AUBURN — The city of Auburn City Council recently approved the use of a vacant lot on Webster Street for a community garden. People in the neighborhood have expressed an interest in the project and came out to a recent Garden Open House to see the site and learn more.

Auburn residents will be invited to sign up as gardeners and will be assigned a 4- by 10-foot raised bed in the 2016 growing season. The goals of the project are to provide a safe and pleasant outdoor space for neighbors to gather and to grow food.

Work on the garden will begin this fall with the installation of a fence around the garden area and creating access to water. During the winter, the group plans to construct simple structures for the raised beds, and a shed. Come spring, work parties will be organized to install the beds, paths, entry garden, and irrigation. Other amenities, like benches and bulletin boards are expected to evolve with gardener input.

The project is a partnership of the City of Auburn, St. Mary’s Nutrition Center, University of Maine Cooperative Extension, and the Androscoggin Land Trust. The National Park Service is part of the team through a community assistance grant. Funding for the project so far includes grants from Community Development Block Grant, Harvard Pilgrim Health Care Foundation, and the National Park Service.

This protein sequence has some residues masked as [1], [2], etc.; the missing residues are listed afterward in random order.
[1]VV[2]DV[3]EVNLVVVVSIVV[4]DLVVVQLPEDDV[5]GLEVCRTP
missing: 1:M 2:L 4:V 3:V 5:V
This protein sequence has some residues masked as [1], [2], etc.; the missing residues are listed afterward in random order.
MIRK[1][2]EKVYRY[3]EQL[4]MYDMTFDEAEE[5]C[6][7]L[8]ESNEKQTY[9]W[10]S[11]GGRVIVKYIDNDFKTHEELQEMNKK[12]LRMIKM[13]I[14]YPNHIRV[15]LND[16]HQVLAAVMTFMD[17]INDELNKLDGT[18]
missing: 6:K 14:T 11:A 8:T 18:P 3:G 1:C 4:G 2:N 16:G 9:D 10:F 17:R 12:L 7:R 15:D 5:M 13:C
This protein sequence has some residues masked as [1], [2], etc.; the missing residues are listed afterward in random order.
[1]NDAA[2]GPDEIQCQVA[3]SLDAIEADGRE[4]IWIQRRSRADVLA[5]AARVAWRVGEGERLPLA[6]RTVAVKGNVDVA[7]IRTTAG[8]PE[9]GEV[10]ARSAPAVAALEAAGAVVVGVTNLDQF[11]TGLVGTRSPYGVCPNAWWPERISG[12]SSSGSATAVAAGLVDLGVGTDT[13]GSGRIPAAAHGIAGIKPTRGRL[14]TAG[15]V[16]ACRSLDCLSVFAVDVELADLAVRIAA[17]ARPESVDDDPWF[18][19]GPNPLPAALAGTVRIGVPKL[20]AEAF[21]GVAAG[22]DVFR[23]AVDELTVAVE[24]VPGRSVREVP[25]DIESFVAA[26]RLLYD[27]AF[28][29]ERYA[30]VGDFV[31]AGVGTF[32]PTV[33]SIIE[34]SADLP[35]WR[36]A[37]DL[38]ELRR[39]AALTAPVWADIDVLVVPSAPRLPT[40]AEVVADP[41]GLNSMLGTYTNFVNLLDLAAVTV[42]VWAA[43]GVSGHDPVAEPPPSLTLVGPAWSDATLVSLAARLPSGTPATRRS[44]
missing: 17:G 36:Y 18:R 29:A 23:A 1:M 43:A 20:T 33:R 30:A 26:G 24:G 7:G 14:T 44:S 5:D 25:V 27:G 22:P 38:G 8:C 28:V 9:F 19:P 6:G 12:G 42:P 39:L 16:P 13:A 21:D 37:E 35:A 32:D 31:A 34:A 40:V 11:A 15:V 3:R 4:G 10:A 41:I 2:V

Community gardens provide many benefits: foster community identity and spirit, reduce crime, grow food for people who need it, teach children to wonder and explore, build unlikely friendships, act as a sanctuary from urban life, help people eat healthfully and exercise, create beauty and bounty.

St. Mary’s Nutrition Center, the lead project partner, promotes community health through organizing, advocacy and education across the Androscoggin County area. The Nutrition Center works to build a sustainable regional food system by involving those affected by inadequate food access as partners and supporting area farms as an essential piece of the local economy. Core programming includes hands-on cooking, gardening, and nutrition education for all ages; community gardens for over 120 families of low-income; intensive job training programs for over 50 teens per year; year-round farmers’ markets; emergency food distribution 375 people weekly; and collaborative, community based assessment and planning activities.

FMI: 207-513-3848, [email protected]

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